Old Fashioned Sugar Cookies (about 26)

A few months ago, my pals over at Serious Eats asked if I’d be interested in delving into a bit of Cookie Science to explain how ingredients like butter, sugar, eggs, flour, baking soda and baking powder function within a recipe, along with an in depth look at how techniques like creaming until “light and fluffy” truly work.

cookie dough samples

Over a period of six weeks, I blasted through twenty-five pounds of sugar, fifteen pounds of flour, twelve pounds of butter, six dozen eggs, and a quart of vanilla extract. Not only did I walk away with a better understanding of cookies in general, I came to know the ins and outs of three recipes in particular: oatmeal, gingersnaps, and old fashioned sugar cookies.

While the articles focused on general rules of thumb that could be applied to most any cookie, I couldn’t help but learn all the ins and outs of those three recipes in particular. For example, when it comes to sugar cookies: less is more.

sugar cookie samples

While extra rich local and European butters made for a better tasting dough, they baked up indistinguishable from cookies that started with grocery store brands. Likewise, expensive “sparkling” sugars looked picture perfect prior to baking, but the extra large crystals formed a heavy crust that browned too quickly, distracting from the soft and chewy texture within.

Simple granulated sugar worked best, giving the cookies a snowy exterior before melting into a whisper thin shell (alternately, for those who prefer a bit of crunch, I discovered dunking the portioned dough in ice water helps achieve a crisper coat).

Curiously, cookies rolled in sanding sugar or nonpareils baked up a little fluffier— perhaps because of their slightly alkaline pH.

rainbow sprinkle cookies

Whatever finishing touch you choose, these old fashioned sugar cookies will always be chewy and soft, with a hint of crispy caramelization only around the very edges. My brother is crazy about them after they’ve softened for a day or two in an airtight container, but I think they’re best fresh out of the oven. To that end, bake only what you need and refrigerate the rest; this dough will keep for up to a week.

Old Fashioned Sugar Cookies
Yield: about twenty-six 3” cookies

8 ounces* unsalted butter, cool but pliable, about 60°
10 ounces sugar
2 1/2 teaspoons baking powder
1 1/4 teaspoons Diamond Crystal kosher salt (half as much if iodized)
a pinch of freshly grated nutmeg
1 large egg, straight from the fridge
1 Tablespoon pure vanilla extract
11 1/4 ounces all purpose flour, roughly 10% protein
assorted sanding sugars, nonpareils, or plain granulated sugar

Adjust oven rack to the middle position, preheat to 350°, and line two aluminum baking sheets with parchment (not wax!) paper.

Combine butter, sugar, baking powder, kosher salt, nutmeg, and vanilla extract in the bowl of a stand mixer fitted with a paddle attachment. Mix on low to moisten, increase to medium and beat until light and fluffy, about 5 minutes. Crack in the egg and continue beating until smooth, about a minute more, pausing halfway through to scrape the bowl with a flexible spatula. Resume mixing on low, sprinkle in flour, and continue until a thick dough is formed.

Divide into twenty six 1-ounce portions with a 2-Tablespoon scoop (the plain dough can be refrigerated in a zip-top bag for one week, or frozen up to a month; simply soften to room temperature before using). To help the decorative coating stick, roll each ball of dough until smooth and round, then tumble in a bowl of sanding sugar, nonpareils, or sugar until thoroughly coated.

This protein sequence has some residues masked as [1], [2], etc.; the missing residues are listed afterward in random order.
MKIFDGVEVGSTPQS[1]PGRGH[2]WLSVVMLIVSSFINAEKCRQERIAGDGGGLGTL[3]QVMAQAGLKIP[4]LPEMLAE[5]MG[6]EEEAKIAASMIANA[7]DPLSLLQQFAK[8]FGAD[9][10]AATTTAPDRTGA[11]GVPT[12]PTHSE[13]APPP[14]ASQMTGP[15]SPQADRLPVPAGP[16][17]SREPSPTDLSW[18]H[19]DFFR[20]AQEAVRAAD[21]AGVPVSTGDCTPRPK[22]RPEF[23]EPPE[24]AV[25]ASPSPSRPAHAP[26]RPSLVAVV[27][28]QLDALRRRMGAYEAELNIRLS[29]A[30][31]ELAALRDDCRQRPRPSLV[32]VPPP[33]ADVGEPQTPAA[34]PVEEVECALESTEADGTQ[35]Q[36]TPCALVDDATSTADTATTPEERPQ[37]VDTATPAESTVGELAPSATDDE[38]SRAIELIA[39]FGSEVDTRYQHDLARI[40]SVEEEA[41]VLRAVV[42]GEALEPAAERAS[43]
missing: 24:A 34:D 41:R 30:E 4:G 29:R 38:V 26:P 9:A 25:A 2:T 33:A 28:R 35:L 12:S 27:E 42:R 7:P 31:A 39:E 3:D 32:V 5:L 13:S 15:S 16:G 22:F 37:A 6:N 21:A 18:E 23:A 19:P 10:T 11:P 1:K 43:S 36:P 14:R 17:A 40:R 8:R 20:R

Arrange on a parchment lined baking sheet, leaving 2” between each, and bake until pale gold around the edges but still puffy and soft in the middle, about 15 minutes. Cool directly on the baking sheet until firm, about 10 minutes, and enjoy warm. In an airtight container, leftovers will keep up to a week at room temperature.

*For those who prefer baking with grams or cup measurements, check out the original version posted on Serious Eats.


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Any questions?

Dec 17, 2015 · 10:38 AM

What a wonderful post! I always want to know the hows and whys, but prefer for someone else to go through the pounds of butter, flour and everything else to find the answers. Happy holidays Stella.

 · Laura @MotherWouldKnow · http://motherwouldknow.com

Dec 17, 2015 · 11:15 AM

Thank you for explaining the science behind these classic sugar cookies. Because party goers at my house prefer everything bite-sized, I would like to use my 1TBS scoop. Should I lower the baking temp to 325°F, lessen the baking time, or both?

 · somebunnyslove  · http://somebunnyslove.com

Dec 17, 2015 ·  1:16 PM

Thanks for all these insights.

 · Anna  · 

Dec 17, 2015 ·  1:22 PM

This post made my heart sing! I love your recipes and am so jazzed that you are posting again, for however brief!

 · Kathryn · 

Dec 17, 2015 ·  3:37 PM

I agree with Kathryn! I was surprised to see your post — PLEASANTLY surprised, I should add – and I hope you keep it up. How is the book?

 · Tara · http://littlehomekitchen.wordpress.com

Dec 18, 2015 ·  1:34 PM

I made these last night, and the dough balls are in the freezer ready to bake & dip in lemon white chocolate later tonight. Can you talk about your method of mixing on low and sprinkling in all the flour? It’s not one I’ve heard before – what’s the science behind it?

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Dec 19, 2015 · 12:36 PM

YOU’RE BACK!!!! I love your blog and recipes. Your caramel sauce is absolutely divine and I always stop here when I need to bake something. Thanks for being awesome and I’m so happy to see you’re back!

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 · MA · 

Apr 14, 2016 ·  4:09 AM

Cookies! My daughter extremely like it. I want to do it for her. Thank your recipe!

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